value is maintained by producers who keep on producing goods that
people want. If they stop producing, then the value stored
fritters away, regardless of the number of digits on the computer
databases of the bank or gold coins under the mattress. The store
of value is independent of the unit of account.
Paper money is
often called "fiat money". The word fiat means
"decreed". Money is given this name, because governments
decree that their currency will be the only one used. However,
referring to "fiat money" is misleading, because
governments cannot give value to a currency.
The state cannot
give money value. Money is given value by individuals giving goods
and service to another person in society in exchange for money
with the expectation that they can use the money to something of
equivalent value (to them) from some one else in that society. The
state does not give money value. The signature of the Head of the
Central Bank on a banknote does not give me confidence to accept
it. The only reason I accept it is that I know that I will be able
to exchange it for something else. The people of a society give
value to their currency by exchanging goods and services for it.
The state cannot
give value to a currency. A currency that was only accepted by the
civil government would be virtually worthless. Individuals and
businesses give the state’s money value by exchanging goods and
services for it.
Proof of this
principle is that good quality counterfeit money can circulate for
a long time without being discovered. Even thought it is
counterfeit, it has value because retailers are willing to
exchange it in exchange for goods. Likewise, Australian 20c and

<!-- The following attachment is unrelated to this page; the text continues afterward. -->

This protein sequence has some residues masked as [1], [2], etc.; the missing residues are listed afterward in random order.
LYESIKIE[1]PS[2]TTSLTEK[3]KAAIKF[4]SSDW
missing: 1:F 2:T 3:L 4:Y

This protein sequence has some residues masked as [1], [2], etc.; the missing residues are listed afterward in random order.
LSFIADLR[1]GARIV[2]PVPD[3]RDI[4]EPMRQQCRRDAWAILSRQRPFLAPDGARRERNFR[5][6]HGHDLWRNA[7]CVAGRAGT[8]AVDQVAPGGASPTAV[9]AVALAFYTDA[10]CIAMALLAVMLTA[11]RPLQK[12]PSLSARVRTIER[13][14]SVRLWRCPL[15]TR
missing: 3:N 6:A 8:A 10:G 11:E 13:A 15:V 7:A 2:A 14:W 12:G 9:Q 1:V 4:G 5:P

10c coins circulate in New Zealand, despite have no legal status
here. People accept them at face value, because they are accepted
by retailers and can be used in parking meters in New Zealand.
Their value does not come from the Australian government, but from
people the people who use them.
are accepted in many places in the world where the American
government has no legal authority. Dollars have value, because
people know they can be used to buy goods and services. People
give a currency value, not the state.
While the state
cannot give value to a currency, it can destroy a currency’s
value. Kings and governments have a long history of debasing coins
and printing bank notes for their own benefit. This inflation
reduces the value of the currency for everyone. People
express their concern about this declining value of their currency
by raising prices to complensate.
State money is
really always fraud. When Government's claim put their
name on a currency, as if they created its value, they are
perpetuating a lie. The people of a society give value
to money by using it. There name should be on it, because if
they stop using it, it will have no value.